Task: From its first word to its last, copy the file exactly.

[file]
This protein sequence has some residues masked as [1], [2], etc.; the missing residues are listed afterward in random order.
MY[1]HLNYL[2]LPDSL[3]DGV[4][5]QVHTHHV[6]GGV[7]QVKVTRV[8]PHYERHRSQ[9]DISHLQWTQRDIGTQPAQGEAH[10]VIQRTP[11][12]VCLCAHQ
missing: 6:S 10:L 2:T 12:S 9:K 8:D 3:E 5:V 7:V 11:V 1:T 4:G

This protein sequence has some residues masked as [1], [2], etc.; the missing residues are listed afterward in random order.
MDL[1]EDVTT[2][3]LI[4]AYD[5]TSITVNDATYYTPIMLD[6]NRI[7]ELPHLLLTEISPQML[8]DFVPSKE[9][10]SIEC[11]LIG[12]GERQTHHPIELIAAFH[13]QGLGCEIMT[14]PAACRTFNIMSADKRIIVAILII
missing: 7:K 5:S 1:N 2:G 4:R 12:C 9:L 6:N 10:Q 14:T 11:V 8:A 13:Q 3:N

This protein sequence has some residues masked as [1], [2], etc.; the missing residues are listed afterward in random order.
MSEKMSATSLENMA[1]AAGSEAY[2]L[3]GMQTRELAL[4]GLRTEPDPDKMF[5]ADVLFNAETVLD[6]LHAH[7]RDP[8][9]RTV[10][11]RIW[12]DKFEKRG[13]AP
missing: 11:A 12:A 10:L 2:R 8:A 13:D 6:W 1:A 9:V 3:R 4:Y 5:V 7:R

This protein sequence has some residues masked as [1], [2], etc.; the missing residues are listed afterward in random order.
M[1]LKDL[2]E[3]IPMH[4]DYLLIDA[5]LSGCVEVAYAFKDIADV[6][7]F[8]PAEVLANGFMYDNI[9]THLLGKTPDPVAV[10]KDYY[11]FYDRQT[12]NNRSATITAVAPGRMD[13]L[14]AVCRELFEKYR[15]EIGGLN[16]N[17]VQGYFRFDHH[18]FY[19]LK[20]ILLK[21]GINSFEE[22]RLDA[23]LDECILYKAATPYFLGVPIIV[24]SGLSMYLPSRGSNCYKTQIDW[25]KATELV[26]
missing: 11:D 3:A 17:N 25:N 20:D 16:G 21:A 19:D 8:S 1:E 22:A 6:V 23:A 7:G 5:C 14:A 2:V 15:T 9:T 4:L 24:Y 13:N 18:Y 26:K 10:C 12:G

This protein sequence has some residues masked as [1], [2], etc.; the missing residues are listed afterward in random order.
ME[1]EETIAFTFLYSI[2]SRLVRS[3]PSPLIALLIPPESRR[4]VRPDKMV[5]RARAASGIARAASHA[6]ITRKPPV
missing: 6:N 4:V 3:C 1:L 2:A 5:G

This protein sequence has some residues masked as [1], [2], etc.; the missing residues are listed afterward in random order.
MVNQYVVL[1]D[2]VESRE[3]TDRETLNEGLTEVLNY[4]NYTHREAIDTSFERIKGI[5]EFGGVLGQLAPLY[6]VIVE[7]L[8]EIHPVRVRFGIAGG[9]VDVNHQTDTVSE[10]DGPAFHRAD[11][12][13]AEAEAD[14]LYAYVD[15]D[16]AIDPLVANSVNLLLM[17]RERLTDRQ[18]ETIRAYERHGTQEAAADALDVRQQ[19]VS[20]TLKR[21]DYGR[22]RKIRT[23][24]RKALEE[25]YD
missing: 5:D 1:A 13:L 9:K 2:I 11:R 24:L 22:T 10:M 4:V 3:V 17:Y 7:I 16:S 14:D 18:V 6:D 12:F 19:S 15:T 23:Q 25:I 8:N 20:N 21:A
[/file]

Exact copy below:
This protein sequence has some residues masked as [1], [2], etc.; the missing residues are listed afterward in random order.
MY[1]HLNYL[2]LPDSL[3]DGV[4][5]QVHTHHV[6]GGV[7]QVKVTRV[8]PHYERHRSQ[9]DISHLQWTQRDIGTQPAQGEAH[10]VIQRTP[11][12]VCLCAHQ
missing: 6:S 10:L 2:T 12:S 9:K 8:D 3:E 5:V 7:V 11:V 1:T 4:G

This protein sequence has some residues masked as [1], [2], etc.; the missing residues are listed afterward in random order.
MDL[1]EDVTT[2][3]LI[4]AYD[5]TSITVNDATYYTPIMLD[6]NRI[7]ELPHLLLTEISPQML[8]DFVPSKE[9][10]SIEC[11]LIG[12]GERQTHHPIELIAAFH[13]QGLGCEIMT[14]PAACRTFNIMSADKRIIVAILII
missing: 7:K 5:S 1:N 2:G 4:R 12:C 9:L 6:N 10:Q 14:T 11:V 8:A 13:Q 3:N

This protein sequence has some residues masked as [1], [2], etc.; the missing residues are listed afterward in random order.
MSEKMSATSLENMA[1]AAGSEAY[2]L[3]GMQTRELAL[4]GLRTEPDPDKMF[5]ADVLFNAETVLD[6]LHAH[7]RDP[8][9]RTV[10][11]RIW[12]DKFEKRG[13]AP
missing: 11:A 12:A 10:L 2:R 8:A 13:D 6:W 1:A 9:V 3:R 4:Y 5:V 7:R

This protein sequence has some residues masked as [1], [2], etc.; the missing residues are listed afterward in random order.
M[1]LKDL[2]E[3]IPMH[4]DYLLIDA[5]LSGCVEVAYAFKDIADV[6][7]F[8]PAEVLANGFMYDNI[9]THLLGKTPDPVAV[10]KDYY[11]FYDRQT[12]NNRSATITAVAPGRMD[13]L[14]AVCRELFEKYR[15]EIGGLN[16]N[17]VQGYFRFDHH[18]FY[19]LK[20]ILLK[21]GINSFEE[22]RLDA[23]LDECILYKAATPYFLGVPIIV[24]SGLSMYLPSRGSNCYKTQIDW[25]KATELV[26]
missing: 11:D 3:A 17:N 25:N 20:D 16:G 21:A 19:D 8:S 1:E 22:A 6:V 23:A 7:G 5:C 14:A 2:V 15:T 9:T 4:L 24:Y 13:N 18:Y 26:K 10:C 12:G

This protein sequence has some residues masked as [1], [2], etc.; the missing residues are listed afterward in random order.
ME[1]EETIAFTFLYSI[2]SRLVRS[3]PSPLIALLIPPESRR[4]VRPDKMV[5]RARAASGIARAASHA[6]ITRKPPV
missing: 6:N 4:V 3:C 1:L 2:A 5:G

This protein sequence has some residues masked as [1], [2], etc.; the missing residues are listed afterward in random order.
MVNQYVVL[1]D[2]VESRE[3]TDRETLNEGLTEVLNY[4]NYTHREAIDTSFERIKGI[5]EFGGVLGQLAPLY[6]VIVE[7]L[8]EIHPVRVRFGIAGG[9]VDVNHQTDTVSE[10]DGPAFHRAD[11][12][13]AEAEAD[14]LYAYVD[15]D[16]AIDPLVANSVNLLLM[17]RERLTDRQ[18]ETIRAYERHGTQEAAADALDVRQQ[19]VS[20]TLKR[21]DYGR[22]RKIRT[23][24]RKALEE[25]YD
missing: 5:D 1:A 13:L 9:K 2:I 11:R 24:L 22:T 10:M 4:V 3:V 17:Y 7:I 16:S 14:D 18:V 6:D 12:F 19:S 15:T 23:Q 25:I 8:N 20:N 21:A